Scaramucci himself was pushed out the door days later. Scaramucci's expletive-laden interview was only part of the problem.
Trump was unwilling to share the spotlight with an aide, and came to believe Scaramucci had forgotten his place.
Tension was thick in the air as Trump and several top advisers strode out of a windowless room at the Pentagon on July 20 and climbed into a waiting motorcade.
Over the previous 150 minutes, top U.S. officials had explained to the president the critical importance of forward worldwide deployments of U.S. military, intelligence and diplomatic assets. For months, Trump had questioned why the U.S. government needed "so many people" abroad and suggested that he wanted to reduce its footprint, an idea that triggered alarm in capitals around the globe.
Armed with charts, maps and diagrams, Defense Secretary James Mattis, Secretary of State Rex Tillerson and others schooled Trump with talking points and commentary sure to click with the former businessman. They stressed the role that the military, intelligence officers and diplomats play in making the world safe for American businesses like The Trump Organization to operate and expand abroad.
In a limited way, Trump agreed with Mattis and Tillerson, grudgingly agreeing to increase the number of U.S. forces in Afghanistan. But on a broad range of foreign policy matters, Trump has steadfastly refused to adopt conventional approaches, straining decades-long alliances, refusing to condemn authoritarian regimes on human rights abuses and escalating the rhetoric in a nuclear stand-off with North Korea.
The meeting in Room 2E924, known as "The Tank," highlighted the sharp learning curve that the president, who had never held elected office or served in the military, faced as he grew into his new job. It also revealed the tensions within the administration between those from Washington's national security establishment and those eager to pull back from international entanglements.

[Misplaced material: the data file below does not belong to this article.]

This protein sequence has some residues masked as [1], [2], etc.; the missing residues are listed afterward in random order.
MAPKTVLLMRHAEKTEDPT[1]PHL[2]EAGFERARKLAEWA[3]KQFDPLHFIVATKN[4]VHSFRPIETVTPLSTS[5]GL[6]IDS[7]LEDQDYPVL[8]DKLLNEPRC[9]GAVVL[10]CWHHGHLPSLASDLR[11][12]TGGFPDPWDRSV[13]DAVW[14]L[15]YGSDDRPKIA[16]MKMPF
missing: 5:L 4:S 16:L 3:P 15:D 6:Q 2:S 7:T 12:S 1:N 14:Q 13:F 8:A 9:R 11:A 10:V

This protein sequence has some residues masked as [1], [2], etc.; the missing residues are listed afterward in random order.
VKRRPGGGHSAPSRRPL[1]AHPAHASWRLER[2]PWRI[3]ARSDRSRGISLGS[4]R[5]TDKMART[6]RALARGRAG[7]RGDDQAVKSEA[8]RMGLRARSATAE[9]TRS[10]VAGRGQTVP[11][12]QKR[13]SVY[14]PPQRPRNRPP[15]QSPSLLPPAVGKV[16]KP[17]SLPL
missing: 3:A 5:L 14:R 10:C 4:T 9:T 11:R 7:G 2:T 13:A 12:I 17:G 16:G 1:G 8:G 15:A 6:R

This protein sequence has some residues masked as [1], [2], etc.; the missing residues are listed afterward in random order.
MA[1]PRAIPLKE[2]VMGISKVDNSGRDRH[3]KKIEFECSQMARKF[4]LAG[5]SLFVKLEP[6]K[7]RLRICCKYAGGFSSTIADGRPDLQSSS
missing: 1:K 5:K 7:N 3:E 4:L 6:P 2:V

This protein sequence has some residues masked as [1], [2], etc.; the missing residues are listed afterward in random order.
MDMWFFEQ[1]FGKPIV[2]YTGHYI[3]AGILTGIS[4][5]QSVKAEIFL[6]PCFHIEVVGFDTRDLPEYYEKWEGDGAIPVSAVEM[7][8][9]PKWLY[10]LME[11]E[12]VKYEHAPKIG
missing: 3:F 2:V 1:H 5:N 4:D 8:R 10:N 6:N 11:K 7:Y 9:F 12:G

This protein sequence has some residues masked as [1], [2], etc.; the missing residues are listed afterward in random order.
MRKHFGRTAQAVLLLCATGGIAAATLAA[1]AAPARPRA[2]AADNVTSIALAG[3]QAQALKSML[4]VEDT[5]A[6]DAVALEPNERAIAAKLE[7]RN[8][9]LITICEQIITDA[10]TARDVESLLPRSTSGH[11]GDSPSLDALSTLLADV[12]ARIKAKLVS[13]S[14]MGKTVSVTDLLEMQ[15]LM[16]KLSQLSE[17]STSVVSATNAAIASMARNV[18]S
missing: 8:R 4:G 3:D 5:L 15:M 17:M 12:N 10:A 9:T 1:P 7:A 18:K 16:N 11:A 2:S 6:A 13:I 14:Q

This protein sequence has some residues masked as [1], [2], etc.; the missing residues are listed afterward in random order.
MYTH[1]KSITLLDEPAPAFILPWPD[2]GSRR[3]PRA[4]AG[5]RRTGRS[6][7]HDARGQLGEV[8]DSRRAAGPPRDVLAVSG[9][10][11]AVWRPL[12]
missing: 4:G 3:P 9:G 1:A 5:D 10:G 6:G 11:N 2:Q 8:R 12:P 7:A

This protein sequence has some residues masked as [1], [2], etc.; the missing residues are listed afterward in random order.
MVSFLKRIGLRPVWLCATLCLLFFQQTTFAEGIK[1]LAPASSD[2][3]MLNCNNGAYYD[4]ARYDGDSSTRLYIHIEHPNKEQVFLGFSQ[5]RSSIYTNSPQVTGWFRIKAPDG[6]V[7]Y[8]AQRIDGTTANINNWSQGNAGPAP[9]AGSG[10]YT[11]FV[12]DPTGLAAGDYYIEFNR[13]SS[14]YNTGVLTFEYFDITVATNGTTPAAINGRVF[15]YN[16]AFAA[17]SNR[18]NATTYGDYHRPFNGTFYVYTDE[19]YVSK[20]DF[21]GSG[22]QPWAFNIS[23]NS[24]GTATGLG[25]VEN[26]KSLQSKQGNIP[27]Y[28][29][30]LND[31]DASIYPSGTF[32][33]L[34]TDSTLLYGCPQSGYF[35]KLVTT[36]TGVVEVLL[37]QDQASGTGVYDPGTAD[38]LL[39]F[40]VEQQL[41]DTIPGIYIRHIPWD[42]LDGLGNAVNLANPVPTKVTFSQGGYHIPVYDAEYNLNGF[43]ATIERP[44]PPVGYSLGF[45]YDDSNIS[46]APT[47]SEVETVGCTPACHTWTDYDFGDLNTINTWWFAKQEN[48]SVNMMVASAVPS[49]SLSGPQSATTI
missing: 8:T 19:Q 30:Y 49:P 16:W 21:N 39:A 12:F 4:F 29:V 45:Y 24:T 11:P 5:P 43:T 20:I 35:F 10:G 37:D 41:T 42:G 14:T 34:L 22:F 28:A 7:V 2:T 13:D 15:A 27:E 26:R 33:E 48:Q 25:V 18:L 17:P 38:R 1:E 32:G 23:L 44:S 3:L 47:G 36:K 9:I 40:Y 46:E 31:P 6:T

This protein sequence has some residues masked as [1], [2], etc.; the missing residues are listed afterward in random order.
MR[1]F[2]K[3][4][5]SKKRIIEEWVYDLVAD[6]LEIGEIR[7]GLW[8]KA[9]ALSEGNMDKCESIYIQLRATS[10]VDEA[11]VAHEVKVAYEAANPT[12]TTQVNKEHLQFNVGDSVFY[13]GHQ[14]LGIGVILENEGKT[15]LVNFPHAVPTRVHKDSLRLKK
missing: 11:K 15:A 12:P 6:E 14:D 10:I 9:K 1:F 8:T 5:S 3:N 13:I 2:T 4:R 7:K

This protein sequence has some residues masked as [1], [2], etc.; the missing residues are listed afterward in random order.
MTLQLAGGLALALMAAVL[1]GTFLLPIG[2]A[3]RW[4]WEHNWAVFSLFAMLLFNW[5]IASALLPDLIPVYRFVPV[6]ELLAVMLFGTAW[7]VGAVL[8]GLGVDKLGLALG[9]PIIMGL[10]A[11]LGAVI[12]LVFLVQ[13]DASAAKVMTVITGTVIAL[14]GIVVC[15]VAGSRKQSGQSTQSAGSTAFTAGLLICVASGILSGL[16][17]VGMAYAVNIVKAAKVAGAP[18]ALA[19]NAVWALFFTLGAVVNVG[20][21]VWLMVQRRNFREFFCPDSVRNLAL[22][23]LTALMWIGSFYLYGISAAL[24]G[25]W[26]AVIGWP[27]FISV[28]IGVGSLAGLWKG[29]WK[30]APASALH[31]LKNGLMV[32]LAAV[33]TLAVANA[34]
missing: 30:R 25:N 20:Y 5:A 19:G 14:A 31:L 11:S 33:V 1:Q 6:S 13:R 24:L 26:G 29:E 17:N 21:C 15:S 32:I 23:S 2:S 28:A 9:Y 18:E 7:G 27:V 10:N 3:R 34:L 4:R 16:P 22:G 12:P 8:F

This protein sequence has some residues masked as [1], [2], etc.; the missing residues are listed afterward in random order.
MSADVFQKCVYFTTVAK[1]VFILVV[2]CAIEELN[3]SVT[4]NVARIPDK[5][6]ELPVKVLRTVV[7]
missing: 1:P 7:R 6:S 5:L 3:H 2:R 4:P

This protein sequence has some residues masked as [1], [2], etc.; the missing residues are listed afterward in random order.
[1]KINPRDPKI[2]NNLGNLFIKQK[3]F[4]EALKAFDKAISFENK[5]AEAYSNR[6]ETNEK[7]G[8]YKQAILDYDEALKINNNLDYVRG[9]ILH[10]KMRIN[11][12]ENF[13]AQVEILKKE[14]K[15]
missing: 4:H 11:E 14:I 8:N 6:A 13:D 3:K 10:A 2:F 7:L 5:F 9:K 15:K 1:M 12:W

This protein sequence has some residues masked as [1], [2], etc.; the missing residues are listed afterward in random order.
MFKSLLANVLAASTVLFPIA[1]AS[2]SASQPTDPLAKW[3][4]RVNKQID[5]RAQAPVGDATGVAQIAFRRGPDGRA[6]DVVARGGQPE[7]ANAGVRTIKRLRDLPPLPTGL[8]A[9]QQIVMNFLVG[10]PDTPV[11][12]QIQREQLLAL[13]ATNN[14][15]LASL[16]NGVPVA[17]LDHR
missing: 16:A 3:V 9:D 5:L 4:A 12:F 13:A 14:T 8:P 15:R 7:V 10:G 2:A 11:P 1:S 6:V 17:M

That rift only grew after the top-secret gathering. It was soon after the meeting concluded that Tillerson was reported to have privately called the president "a moron." The secretary of state pointedly did not deny that he had done so — eventually, a State Department spokeswoman did — and it prompted a furious response from Trump, who repeatedly undermined Tillerson on his approach to North Korea.
But Tillerson was not the only attendee at The Tank to have misgivings after the session.
In the days that followed, Joseph Dunford, chairman of the Joint Chiefs of Staff, encouraged his best friend, Homeland Security chief John Kelly, to take the White House chief of staff job.
Buffeted by fierce rains and wind, Air Force One circled over Washington on July 28. When it finally touched down at Joint Base Andrews, a new phase of the presidency began.
In a series of tweets, Trump announced that he was appointing Kelly, a retired four-star general, to replace Priebus. As the 140-character bursts reached their smart phones, a pair of senior White House aides who been sitting in an idling SUV with Priebus stepped out onto the rainy tarmac and left the outgoing chief of staff alone.
Priebus never could bring a semblance of order to the rivals that populated Trump's West Wing and the president had openly mused about replacing him. Never empowered to fully step into the role, Priebus often acted as merely the captain of his own squad of establishment Republicans, vying with Bannon and Kushner for influence.